Many participants attempted to respond to that question by investigating the practices of living together, the workings of collective memory, and the transformation of (urban) landscapes. It was interesting to see many artists working in the field of video, installation, and photography, even though those disciplines are still formally not taught at the Ukrainian art academies, which are still very much painting- and sculpture-oriented.

Some artists used their skills to experiment with those traditional media, by toying with the pictorial conventions in painting (Serhii RadkevichYuri Bolsa) or ingeniously combining different printmaking techniques (EtchingRoom #1). Amidst all those contestatory practices, Lucy Ivanova’s voice sounded almost radical in its self-proclaimed conformity. “There was no resistance in this work, it was not a protest against the Academy” she said, going on with the story of her tutor watching documentaries about elephants as she kept working on her project. Her painting, Present for the city, depicts the titular gift, an elephant, presented to the Kyiv Zoo after its predecessor went mad and died. The dreary figure of the anguished animal in its enclosure is surrounded by the carnivalesque crowd. Even if this painting is not a protest against the academy, it is still a protest against the confinement and ignorance of any kind. Somehow, the haunting echo of the zoo kept following me.

The politics of landscape

Kharkiv Hotel had been, much like Dezhprom, realised as a constructivist project, but with the advent of Stalinism, its alarmingly avant-garde silhouette had to be ‘dressed’ in the historicising attire. This story serves as a backdrop for the site-specific work of Anton Saienko, through which the artist engages with the unique interior of the hotel, where the neoclassicist plasterwork coming off the walls uncovers the modernist skeleton of the building.

Amongst all those historical and cultural layers, Saienko focused in particular on the bizarre remnants of the 1980s interior design – a wallpaper depicting a rocky landscape. Through his spatial intervention, the artist has created a blind spot, obscuring the view on the wallpaper and completely transforming the perception of the interior. The simplicity of both the concept and execution of this work is particularly forthright – while from a distance, the white circle appears as a mesmerising mirage, a closer look reveals the irregularities of the outline, cut out by hand. It does not pretend to be anything else – while rotating around its axis, the circle reveals an uncoated wooden construction behind it. The work’s physicality might be seen as a metaphor for the state of public infrastructure in Kharkiv – where the richly decorated facade or a lavish lobby cover up a less glorious interior.

Another piece, engaging in a distant dialogue with Saienko’s intervention, is Larion Lozovoy’s Machine and Garden. The work explores the ideology concealed within the seemingly neutral representations of Ukrainian landscape in Soviet films. Even though the genre of landscape painting has been portrayed in the historiography of Ukrainian art as an apolitical alternative to socialist realism, Lozovoy’s research reveals how nature can become a tacit hero of Soviet propaganda filmmaking.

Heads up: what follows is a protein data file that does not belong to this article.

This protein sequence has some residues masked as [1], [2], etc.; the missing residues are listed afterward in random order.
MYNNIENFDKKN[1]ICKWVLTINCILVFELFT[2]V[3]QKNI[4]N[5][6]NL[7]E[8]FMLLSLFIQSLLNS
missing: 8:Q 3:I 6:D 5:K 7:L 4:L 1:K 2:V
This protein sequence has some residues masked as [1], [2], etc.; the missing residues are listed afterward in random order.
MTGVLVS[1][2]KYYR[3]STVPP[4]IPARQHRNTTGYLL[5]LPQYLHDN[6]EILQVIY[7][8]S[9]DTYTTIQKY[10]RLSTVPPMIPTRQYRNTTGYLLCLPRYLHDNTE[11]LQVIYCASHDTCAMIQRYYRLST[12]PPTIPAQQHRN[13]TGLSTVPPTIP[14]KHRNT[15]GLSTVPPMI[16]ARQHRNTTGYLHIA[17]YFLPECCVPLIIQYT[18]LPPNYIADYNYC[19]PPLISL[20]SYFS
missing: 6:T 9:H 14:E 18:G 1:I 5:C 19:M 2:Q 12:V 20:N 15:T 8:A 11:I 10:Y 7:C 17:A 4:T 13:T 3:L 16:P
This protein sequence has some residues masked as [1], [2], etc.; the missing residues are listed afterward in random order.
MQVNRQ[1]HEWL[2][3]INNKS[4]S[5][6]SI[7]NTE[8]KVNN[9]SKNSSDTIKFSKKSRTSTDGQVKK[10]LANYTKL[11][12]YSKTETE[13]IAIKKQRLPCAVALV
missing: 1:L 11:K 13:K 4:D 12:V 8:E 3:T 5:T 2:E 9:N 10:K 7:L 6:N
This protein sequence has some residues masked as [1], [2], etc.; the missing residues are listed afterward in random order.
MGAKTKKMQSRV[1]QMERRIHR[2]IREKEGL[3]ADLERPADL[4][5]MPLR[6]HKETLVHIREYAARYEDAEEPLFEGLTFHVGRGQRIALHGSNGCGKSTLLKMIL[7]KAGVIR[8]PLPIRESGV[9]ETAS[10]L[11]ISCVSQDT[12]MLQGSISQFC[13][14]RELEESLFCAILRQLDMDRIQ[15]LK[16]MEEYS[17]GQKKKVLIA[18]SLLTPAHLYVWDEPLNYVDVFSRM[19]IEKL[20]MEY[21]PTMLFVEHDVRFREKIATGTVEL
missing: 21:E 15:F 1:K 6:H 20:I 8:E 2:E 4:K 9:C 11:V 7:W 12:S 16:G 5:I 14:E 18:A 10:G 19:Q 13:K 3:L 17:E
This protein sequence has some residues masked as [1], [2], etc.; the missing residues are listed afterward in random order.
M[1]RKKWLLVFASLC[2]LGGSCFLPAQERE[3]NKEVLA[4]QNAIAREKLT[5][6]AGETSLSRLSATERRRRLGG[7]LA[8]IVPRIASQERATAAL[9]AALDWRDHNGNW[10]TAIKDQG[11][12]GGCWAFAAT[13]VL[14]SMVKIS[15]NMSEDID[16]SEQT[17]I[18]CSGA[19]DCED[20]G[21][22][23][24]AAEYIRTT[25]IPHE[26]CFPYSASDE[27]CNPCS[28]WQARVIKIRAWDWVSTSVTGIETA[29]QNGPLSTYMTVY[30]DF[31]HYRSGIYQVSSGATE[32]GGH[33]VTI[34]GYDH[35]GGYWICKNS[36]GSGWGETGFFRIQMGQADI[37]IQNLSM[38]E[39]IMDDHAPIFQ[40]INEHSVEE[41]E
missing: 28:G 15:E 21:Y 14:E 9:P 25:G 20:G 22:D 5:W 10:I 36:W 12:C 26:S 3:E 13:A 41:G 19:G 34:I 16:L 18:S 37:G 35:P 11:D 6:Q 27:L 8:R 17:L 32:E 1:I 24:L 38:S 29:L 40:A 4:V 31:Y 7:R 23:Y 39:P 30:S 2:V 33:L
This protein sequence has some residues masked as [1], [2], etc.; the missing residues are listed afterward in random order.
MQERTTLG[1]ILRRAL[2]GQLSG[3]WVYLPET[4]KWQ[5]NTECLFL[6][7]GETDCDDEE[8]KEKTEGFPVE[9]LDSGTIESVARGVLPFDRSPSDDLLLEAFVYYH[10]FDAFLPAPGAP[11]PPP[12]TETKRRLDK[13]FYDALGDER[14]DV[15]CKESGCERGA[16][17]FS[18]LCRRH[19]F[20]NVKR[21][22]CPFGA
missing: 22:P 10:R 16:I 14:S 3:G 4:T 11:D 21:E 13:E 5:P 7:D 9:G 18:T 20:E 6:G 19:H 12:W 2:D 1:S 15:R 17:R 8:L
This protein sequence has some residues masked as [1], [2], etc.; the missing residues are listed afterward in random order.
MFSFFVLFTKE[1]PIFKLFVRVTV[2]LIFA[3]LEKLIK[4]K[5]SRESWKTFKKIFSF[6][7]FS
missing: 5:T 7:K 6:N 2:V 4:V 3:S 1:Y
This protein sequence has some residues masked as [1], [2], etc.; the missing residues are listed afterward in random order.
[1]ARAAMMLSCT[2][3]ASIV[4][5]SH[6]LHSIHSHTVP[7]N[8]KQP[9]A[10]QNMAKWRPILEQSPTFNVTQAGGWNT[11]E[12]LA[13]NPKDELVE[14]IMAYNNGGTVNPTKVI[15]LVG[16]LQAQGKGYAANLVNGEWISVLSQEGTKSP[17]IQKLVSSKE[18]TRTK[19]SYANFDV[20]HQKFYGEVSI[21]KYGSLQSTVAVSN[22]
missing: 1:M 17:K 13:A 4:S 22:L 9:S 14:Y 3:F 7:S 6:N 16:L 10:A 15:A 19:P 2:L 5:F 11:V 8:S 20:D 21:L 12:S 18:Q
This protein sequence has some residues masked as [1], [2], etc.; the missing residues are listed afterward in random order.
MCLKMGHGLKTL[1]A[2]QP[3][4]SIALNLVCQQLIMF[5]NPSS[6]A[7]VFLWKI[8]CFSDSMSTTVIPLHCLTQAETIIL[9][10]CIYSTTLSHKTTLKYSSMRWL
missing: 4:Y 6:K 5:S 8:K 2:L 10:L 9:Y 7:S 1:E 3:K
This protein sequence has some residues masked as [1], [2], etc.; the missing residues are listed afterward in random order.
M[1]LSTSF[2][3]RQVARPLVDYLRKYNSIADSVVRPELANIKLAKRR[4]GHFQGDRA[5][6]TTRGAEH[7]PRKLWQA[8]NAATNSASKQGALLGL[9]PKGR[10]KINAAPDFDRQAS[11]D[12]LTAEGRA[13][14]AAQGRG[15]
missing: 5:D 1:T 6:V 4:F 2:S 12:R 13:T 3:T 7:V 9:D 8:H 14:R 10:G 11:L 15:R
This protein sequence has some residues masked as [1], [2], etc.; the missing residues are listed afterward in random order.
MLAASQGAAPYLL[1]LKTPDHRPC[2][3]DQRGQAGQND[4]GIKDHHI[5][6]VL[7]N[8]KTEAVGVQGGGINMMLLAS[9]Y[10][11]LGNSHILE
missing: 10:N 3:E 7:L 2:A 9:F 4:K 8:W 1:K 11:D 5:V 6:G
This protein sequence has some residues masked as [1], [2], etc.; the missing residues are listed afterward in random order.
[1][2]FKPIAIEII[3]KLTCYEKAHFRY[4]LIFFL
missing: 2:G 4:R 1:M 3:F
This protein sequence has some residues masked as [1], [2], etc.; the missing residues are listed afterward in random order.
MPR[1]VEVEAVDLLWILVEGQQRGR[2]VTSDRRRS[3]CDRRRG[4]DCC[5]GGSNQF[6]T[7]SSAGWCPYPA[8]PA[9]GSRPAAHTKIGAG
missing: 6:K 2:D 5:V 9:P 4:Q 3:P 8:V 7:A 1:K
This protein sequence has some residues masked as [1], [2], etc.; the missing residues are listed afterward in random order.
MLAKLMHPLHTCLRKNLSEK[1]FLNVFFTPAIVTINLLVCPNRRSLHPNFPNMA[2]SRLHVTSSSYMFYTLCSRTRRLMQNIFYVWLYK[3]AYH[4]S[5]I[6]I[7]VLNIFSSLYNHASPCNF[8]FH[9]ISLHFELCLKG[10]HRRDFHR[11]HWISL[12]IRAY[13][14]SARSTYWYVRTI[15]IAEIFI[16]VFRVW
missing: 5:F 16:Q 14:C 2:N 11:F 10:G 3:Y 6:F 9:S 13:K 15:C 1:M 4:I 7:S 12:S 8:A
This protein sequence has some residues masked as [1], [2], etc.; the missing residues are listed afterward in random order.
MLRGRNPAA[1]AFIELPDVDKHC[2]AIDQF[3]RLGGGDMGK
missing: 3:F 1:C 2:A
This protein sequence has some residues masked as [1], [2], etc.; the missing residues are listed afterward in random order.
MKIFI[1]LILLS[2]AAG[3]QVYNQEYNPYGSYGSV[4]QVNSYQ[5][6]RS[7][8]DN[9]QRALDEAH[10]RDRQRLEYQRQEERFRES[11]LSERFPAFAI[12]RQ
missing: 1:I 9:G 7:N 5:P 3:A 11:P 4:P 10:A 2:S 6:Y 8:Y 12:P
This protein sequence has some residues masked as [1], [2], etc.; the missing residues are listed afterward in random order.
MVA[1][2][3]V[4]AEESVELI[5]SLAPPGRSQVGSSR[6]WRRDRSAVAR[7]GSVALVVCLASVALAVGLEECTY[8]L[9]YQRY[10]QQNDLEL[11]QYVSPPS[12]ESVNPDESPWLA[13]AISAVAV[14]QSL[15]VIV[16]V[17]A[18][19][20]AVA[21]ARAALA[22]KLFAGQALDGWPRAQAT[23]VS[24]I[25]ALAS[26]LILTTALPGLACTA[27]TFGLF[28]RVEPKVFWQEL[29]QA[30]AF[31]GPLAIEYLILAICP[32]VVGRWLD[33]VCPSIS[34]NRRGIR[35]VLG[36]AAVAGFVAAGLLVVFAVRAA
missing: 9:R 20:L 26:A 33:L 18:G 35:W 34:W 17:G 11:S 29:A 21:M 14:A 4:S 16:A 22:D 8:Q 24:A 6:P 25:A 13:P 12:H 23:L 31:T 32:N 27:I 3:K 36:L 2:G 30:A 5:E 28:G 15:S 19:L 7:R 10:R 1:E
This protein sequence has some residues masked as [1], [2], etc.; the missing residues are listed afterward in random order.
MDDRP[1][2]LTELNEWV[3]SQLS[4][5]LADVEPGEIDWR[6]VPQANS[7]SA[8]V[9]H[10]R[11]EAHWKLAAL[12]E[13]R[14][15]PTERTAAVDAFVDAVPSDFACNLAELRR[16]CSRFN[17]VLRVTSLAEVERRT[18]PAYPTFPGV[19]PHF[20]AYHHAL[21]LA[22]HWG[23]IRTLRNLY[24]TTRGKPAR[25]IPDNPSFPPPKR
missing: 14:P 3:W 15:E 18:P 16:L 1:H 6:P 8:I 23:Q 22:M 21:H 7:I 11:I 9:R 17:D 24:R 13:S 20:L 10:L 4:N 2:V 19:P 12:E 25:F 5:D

The two main locations of the Biennale were the historical edifices of Yermilov Center and Kharkiv Hotel. The adaptation of these locations showed a great sensibility of the curatorial team and the architects from studio FORMA, who delivered the final spatial conception, to the modalities of space.

At the entrance to the exhibition, I was confronted with the striking work of Yehor Antsyhin, envisioned as an epigraph to the exhibition, raising the pertinent question – who determines the right to the landscape? The words The Fact That You Have Lived There For All Your Life Doesn’t Mean Anything, written in characteristic German fraktur, stand out aggressively from the background depicting the hackneyed romantic landscape, enclosed in an obnoxious golden frame. The title of the work pertains to the historical displacement suffered by the Ukrainian population, denied their connection to their land. At the same time, it provides commentary for the current political situation. The work had been created in 2015, in the light of the annexation of Crimea, for a ‘mobile anti-military exhibition’ (a euphemism for ‘manifestation’) which was to be held in Russia and Latvia by a group of international artists. However, in the course of the project, the participants were detained in Moscow and their works confiscated. Antsyhin has never retrieved his  painting; what can be seen in Kharkiv is its exact copy.

Lucy Ivanova, Present for the City, 2015. Image courtesy of the Biennale

Working the gap

Simultaneously with participating in the Biennale, Antsyhin is presenting his work as a part of The Corrosion of Character (L’uomo flessibile), a group exhibition exploring the notion of labour, curated by Kateryna Filyuk and Alessandra Troncone at IZOLYATSIA. One of the works Antsyhin has presented in IZOLYATSIA was a small-scale, ceramic replica of a ‘kaibash’, a special metal booth used as a private working space for the shipyard’s foreman. Despite its weight, a kaibash was a portable structure, it could be moved around the shipyard with a crane. The work was executed especially for that exhibition, following the artist’s research into the Kyiv Shipyard.